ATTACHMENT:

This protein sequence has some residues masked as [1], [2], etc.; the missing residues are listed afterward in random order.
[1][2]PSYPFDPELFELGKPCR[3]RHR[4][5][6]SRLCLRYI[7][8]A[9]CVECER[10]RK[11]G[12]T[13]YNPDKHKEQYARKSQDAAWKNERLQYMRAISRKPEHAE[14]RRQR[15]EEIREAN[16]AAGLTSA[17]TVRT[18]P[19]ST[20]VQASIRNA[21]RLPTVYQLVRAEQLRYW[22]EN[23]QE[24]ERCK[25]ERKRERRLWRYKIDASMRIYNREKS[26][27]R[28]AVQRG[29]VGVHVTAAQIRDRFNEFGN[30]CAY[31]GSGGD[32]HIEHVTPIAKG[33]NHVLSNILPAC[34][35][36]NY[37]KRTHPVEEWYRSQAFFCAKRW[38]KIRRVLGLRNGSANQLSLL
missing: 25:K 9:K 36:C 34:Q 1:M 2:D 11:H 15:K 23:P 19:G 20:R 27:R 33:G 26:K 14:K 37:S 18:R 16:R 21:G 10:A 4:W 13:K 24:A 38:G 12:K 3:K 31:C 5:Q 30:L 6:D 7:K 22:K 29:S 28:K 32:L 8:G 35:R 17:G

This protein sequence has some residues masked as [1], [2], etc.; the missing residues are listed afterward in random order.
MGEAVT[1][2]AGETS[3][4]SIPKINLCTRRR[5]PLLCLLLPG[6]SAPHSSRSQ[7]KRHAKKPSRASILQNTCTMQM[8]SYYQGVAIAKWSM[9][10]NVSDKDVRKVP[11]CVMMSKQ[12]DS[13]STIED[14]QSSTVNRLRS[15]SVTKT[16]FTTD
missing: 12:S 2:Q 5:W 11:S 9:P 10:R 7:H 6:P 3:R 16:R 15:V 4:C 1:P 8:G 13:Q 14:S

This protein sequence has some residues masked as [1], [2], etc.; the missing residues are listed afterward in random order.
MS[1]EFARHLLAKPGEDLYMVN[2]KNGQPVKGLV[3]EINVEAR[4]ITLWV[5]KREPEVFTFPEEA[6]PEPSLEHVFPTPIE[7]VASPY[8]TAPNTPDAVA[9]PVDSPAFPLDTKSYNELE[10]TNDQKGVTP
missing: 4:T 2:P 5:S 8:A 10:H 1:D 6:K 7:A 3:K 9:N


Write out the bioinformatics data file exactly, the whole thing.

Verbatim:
This protein sequence has some residues masked as [1], [2], etc.; the missing residues are listed afterward in random order.
[1][2]PSYPFDPELFELGKPCR[3]RHR[4][5][6]SRLCLRYI[7][8]A[9]CVECER[10]RK[11]G[12]T[13]YNPDKHKEQYARKSQDAAWKNERLQYMRAISRKPEHAE[14]RRQR[15]EEIREAN[16]AAGLTSA[17]TVRT[18]P[19]ST[20]VQASIRNA[21]RLPTVYQLVRAEQLRYW[22]EN[23]QE[24]ERCK[25]ERKRERRLWRYKIDASMRIYNREKS[26][27]R[28]AVQRG[29]VGVHVTAAQIRDRFNEFGN[30]CAY[31]GSGGD[32]HIEHVTPIAKG[33]NHVLSNILPAC[34][35][36]NY[37]KRTHPVEEWYRSQAFFCAKRW[38]KIRRVLGLRNGSANQLSLL
missing: 25:K 9:K 36:C 34:Q 1:M 2:D 11:H 15:K 23:P 19:G 20:R 27:R 33:G 26:K 14:K 37:S 18:R 16:R 21:G 10:A 4:W 13:K 24:A 38:G 12:K 3:K 31:C 5:Q 30:L 6:D 7:K 22:K 29:S 28:K 32:L 8:G 35:R 17:G

This protein sequence has some residues masked as [1], [2], etc.; the missing residues are listed afterward in random order.
MGEAVT[1][2]AGETS[3][4]SIPKINLCTRRR[5]PLLCLLLPG[6]SAPHSSRSQ[7]KRHAKKPSRASILQNTCTMQM[8]SYYQGVAIAKWSM[9][10]NVSDKDVRKVP[11]CVMMSKQ[12]DS[13]STIED[14]QSSTVNRLRS[15]SVTKT[16]FTTD
missing: 12:S 2:Q 5:W 11:S 9:P 10:R 7:H 6:P 3:R 16:R 15:V 4:C 1:P 8:G 13:Q 14:S

This protein sequence has some residues masked as [1], [2], etc.; the missing residues are listed afterward in random order.
MS[1]EFARHLLAKPGEDLYMVN[2]KNGQPVKGLV[3]EINVEAR[4]ITLWV[5]KREPEVFTFPEEA[6]PEPSLEHVFPTPIE[7]VASPY[8]TAPNTPDAVA[9]PVDSPAFPLDTKSYNELE[10]TNDQKGVTP
missing: 4:T 2:P 5:S 8:A 10:H 1:D 6:K 7:A 3:K 9:N